“Why Is This Night Different From All Other Nights?” Book Review

“Why Is This Night Different From All Other Nights?”

Lemony Snicket

Publisher: Put Me In The Story

First Published: 2015

RRP: $16 US

Regular readers of this blog and my Goodreads account know that I am an enormous Snicket fan. I love the word play and the ambiguities and the sadness and the grey moral pit which is humanity and the quiet humanism which underpins both A Series of Unfortunate Events and Snicket’s newer series, All The Wrong Questions. Regular readers also know that in some ways I love this newer series more: the writing is sharper and packs more punches, the characterizations are all spot on and the film noir spoof suits VFD’s early days perfectly. So it was a delightful surprise when I received an email from American publisher, Put Me In The Story, requesting a review of the customized reprint of the series. Children have always loved placement in stories, especially detective style ones where adults are wrong and children fix things (and adults who are young at heart love these too) and I could see immediately that the Snicket world of VFD, book readers beating out followers of violence and a story filled with codes and secret handshakes would suit a customized medium perfectly. Snicket had practically gone there with An Unauthorized Autobiography anyway. I leaped at the chance.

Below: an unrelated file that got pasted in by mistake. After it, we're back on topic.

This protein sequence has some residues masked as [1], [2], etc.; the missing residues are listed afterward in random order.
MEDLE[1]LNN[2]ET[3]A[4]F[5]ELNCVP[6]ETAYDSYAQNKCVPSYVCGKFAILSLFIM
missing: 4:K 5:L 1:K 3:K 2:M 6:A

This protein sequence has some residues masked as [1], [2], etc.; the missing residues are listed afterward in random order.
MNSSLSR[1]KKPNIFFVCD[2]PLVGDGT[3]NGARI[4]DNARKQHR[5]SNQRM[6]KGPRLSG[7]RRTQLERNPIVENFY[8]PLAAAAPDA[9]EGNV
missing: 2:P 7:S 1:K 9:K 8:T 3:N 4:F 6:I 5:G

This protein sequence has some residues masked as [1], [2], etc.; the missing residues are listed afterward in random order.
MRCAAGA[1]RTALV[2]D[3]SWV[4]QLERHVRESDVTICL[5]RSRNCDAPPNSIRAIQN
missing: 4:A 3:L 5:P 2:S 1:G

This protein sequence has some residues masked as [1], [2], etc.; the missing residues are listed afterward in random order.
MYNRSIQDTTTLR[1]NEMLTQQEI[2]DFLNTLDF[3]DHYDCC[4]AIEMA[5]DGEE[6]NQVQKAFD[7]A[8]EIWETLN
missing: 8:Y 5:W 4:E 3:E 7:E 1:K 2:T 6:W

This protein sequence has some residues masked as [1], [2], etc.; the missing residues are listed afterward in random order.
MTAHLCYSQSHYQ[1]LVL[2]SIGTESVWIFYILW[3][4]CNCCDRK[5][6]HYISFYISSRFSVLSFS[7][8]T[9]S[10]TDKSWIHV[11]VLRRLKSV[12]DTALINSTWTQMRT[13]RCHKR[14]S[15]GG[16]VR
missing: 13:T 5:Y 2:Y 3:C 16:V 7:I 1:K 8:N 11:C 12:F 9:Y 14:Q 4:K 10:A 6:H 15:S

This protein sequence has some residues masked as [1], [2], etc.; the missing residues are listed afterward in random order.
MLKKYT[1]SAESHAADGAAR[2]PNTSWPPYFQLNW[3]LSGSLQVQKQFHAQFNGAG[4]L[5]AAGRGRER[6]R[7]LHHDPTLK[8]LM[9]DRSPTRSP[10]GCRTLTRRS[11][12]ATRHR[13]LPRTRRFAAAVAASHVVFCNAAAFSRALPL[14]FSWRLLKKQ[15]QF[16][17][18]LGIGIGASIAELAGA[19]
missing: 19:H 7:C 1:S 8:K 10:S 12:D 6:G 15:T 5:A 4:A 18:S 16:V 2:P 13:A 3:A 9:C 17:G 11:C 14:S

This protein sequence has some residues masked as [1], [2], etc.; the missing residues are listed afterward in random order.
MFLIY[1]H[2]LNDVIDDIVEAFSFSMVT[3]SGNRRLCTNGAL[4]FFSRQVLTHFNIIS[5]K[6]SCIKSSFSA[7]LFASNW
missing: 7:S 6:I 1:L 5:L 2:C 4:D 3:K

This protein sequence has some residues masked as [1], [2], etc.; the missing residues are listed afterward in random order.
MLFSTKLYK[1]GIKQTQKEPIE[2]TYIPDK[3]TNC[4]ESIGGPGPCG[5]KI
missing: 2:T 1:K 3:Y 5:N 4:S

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In this final story, Lemony Snicket must board a train returning to the city to finally uncover Hangfire’s diabolical plot and help his friends try to save Stain’d By The Sea one last time. At first I was afraid the story was a spoof of Agatha Christie’s Murder on the Orient Express. It wasn’t at all. Strange and bitter and sad, instead the story reveals the source of the VFD schism, the corruption already alive in VFD long before Olaf came along, and the beginnings of Snicket’s lonely journey to being both a part of, and seperate, to his secret society. The ending definitely leaves room for a follow-up series exploring Snicket’s romance with Beatrice and subsequent parting as the schism saw them labelled to different sides.